Deserted Pink Sands Beach- Fakarava

We found ourselves in total seclusion on the island of Fakarava. The second biggest atoll in the west of the Tuamotu group, was simply beyond imagination with an endless horizon, unbelievably wild scenery and placid pristine waters.  Fakarava was unique and inconceivable, an undiscovered oasis where we would have  loved to be  stranded on.

I remember waking up with the first rays of the sun. Guille was deeply  asleep so I headed out to our private outdoor terrace to savour the unsurpassed views of the infinite lagoon. There, surrounded by beauty, I realized once again that travel is worth any effort, sacrifice or expense. It had been such an endless journey to that remote piece of land, but we had made it and I was glad.

The smell of freshly brewed coffee distracted me from my own thoughts. Breakfast was ready. Fresh fruit, French baguettes, jam and local honey, cereals, chocolate pastries, cheeses, ham…I couldn’t have asked for more. It was going to be an unforgettable day discovering the atoll’s marvelous underwater world and for that reason, a healthy and nutritious meal was essential to boost our energy.

 

A stranded Pearl in the Ocean

Hugo, Claire and Mateata awaited us at the pier. In a couple of minutes we would be reaching the rolling blue sea and navigating through big waves. After a memorable morning snorkelling at Tetamanu Pass, we smoothly sailed to one of the most beautiful places on Earth: The Pink Sands Beach!

As we anchored in the crystal-blue waters, the famous mutinity on the Bounty in 1769 came to my mind. I could never blame the British crew for tossing their captain and superiors in a life boat and seeking refuge on the exotic islands of French Polynesia.

Like them, we had encountered a precious pearl in the Pacific with exotic shores shaded by coconut palms and pink sands stretching to infinity. With not a soul in sight, the pink sands beach seemed one of the last untouched paradises on Earth.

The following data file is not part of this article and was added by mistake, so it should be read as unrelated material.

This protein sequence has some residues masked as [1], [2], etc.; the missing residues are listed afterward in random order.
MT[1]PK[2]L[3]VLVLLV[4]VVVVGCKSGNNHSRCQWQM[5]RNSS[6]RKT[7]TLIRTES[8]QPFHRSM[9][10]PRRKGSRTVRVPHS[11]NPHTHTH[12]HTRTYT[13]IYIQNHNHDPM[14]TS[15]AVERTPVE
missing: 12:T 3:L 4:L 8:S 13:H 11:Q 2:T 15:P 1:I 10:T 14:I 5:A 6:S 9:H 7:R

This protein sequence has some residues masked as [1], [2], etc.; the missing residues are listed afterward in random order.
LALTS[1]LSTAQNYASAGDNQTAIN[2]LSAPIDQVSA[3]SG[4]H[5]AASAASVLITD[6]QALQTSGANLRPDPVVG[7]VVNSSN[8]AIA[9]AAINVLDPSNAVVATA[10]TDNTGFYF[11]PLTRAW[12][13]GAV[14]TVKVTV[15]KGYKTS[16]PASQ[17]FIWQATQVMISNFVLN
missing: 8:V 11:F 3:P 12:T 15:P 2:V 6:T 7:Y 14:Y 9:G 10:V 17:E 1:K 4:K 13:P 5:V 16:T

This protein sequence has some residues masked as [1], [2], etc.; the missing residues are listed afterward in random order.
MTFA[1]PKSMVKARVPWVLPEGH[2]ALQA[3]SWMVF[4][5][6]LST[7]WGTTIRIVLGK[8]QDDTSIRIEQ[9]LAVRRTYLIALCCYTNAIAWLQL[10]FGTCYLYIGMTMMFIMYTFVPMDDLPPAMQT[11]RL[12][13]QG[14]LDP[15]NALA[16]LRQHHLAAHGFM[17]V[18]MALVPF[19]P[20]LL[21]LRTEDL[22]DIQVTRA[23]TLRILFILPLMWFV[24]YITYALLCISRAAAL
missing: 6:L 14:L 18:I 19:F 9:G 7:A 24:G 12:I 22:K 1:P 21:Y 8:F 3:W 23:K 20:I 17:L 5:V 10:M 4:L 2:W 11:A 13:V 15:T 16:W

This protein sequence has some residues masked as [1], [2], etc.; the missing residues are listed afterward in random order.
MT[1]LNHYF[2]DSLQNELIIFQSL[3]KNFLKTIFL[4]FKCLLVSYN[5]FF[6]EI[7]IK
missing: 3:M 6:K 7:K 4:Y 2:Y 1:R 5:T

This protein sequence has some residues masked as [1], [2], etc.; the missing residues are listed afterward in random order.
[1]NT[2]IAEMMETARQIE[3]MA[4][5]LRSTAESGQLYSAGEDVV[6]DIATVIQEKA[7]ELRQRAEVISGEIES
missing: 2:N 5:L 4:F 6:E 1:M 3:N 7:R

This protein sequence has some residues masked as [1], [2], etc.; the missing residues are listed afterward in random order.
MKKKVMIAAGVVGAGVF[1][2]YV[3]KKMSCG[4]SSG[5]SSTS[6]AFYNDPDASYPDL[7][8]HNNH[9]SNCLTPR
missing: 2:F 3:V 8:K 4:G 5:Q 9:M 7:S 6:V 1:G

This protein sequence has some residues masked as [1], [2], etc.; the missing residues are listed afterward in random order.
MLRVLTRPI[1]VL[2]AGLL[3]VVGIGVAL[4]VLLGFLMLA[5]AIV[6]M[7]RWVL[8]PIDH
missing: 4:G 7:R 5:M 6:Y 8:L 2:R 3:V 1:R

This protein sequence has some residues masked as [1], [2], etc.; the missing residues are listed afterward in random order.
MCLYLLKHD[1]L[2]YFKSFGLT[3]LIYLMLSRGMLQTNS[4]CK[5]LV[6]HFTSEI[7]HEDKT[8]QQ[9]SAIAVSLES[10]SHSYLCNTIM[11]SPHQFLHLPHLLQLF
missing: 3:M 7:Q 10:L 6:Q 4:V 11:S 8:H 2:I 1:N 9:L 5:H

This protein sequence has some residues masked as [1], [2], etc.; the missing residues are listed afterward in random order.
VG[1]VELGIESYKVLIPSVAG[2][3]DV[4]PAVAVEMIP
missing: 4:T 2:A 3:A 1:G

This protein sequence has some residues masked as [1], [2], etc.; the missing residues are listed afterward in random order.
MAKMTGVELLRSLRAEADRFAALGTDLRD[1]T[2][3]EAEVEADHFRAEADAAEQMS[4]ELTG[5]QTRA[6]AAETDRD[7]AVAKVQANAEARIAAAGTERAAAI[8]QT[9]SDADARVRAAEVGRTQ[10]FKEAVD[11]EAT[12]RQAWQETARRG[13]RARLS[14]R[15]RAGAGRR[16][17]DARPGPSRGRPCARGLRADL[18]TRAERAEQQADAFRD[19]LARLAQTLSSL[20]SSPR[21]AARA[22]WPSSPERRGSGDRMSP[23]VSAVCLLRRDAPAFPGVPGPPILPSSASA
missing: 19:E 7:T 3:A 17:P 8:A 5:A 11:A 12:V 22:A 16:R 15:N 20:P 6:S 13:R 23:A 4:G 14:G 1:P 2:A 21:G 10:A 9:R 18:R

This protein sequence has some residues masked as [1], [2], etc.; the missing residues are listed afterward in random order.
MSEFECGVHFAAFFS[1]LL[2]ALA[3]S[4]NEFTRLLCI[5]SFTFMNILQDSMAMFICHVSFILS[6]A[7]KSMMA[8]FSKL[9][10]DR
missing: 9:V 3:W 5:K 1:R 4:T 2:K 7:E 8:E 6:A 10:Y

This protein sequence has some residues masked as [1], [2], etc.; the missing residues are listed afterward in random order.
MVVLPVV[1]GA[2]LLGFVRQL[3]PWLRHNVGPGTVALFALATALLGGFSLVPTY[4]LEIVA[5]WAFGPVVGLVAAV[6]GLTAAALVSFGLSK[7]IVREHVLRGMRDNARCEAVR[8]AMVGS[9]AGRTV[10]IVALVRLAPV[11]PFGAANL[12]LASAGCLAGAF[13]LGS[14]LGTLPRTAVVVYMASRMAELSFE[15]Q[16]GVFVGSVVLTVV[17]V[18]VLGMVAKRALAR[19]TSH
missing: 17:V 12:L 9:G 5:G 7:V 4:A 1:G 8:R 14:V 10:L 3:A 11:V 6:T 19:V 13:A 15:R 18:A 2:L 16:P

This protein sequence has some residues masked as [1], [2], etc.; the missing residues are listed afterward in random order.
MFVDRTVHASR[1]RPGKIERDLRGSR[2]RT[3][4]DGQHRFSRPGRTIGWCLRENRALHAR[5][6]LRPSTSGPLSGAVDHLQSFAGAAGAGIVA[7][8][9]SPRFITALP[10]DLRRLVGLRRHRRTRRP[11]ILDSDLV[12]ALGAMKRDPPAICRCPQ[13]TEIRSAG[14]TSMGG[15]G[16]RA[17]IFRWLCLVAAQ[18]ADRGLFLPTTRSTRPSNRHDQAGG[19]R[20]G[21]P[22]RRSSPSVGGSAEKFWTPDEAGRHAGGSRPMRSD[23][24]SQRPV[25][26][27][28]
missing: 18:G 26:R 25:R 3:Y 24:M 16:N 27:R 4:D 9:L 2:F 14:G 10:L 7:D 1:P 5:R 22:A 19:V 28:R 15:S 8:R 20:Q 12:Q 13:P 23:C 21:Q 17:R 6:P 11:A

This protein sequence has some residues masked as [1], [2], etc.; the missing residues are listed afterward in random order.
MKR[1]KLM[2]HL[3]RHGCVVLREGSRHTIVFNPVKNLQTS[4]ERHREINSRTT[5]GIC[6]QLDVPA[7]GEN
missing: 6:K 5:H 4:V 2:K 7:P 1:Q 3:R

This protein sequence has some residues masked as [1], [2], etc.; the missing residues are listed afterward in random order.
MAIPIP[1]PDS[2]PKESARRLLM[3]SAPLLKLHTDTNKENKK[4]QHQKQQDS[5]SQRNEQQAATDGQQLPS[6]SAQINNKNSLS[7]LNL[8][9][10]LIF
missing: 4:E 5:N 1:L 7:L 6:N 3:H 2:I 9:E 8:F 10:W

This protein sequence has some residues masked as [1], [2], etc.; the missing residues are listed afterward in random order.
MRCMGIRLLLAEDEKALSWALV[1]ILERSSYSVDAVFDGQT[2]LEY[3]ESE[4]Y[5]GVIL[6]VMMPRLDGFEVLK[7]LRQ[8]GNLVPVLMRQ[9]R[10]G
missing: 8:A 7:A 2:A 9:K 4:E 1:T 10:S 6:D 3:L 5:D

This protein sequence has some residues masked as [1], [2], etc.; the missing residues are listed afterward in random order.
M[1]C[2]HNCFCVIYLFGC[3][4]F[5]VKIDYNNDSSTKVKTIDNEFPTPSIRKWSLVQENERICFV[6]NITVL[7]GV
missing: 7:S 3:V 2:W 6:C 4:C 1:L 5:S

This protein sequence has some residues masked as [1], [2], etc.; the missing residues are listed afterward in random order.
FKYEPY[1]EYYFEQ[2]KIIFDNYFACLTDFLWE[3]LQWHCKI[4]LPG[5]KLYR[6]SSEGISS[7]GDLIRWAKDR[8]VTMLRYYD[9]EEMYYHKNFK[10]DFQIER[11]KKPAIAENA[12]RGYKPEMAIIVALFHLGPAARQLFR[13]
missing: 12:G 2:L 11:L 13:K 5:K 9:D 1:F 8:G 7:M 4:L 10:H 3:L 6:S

The incredible visibility of the water and the infinite shades of blue completely amazed us. A few vessels serenely cruised in the distant, however, we felt like being isolated from the rest of the world.

Playing with sharks

As soon as we dropped the anchor, we were greeted by a myriad of bright colored fish and dozens of reef sharks. Since the pass is heavily populated with these wonderful creatures, a unique underwater experience is always guaranteed.

As I enjoyed the calm and tranquility of the pink  sands beach, Guille spent hours capturing his encounters with the blacktip sharks on the shore.

 

 

 

 

 

4 Comments

  • Salvador says:

    You have me dreaming & calculating my 2015 venture to Fakarava!!! My new travel mantra is geographical desolation, warm clear waters & cultural richness!!!
    Thanks for sharing!
    S.

    • Rakel says:

      You will love it! Fakarava is a place where you´ll rediscover harmony, relaxation and inner peace. I´m counting down the days until I return to French Polynesia! Lots of kisses and hugs!!

  • Serge says:

    Sharks don’t bite? 🙂

    • Rakel says:

      Hi Serge! Reef sharks mainly feed on reef fish, squid, cephalopods, crab, lobster and shrimp. Reef shark is not an aggressive species and is not considered dangerous to humans unless provoked. Kisses and hugs! 🙂

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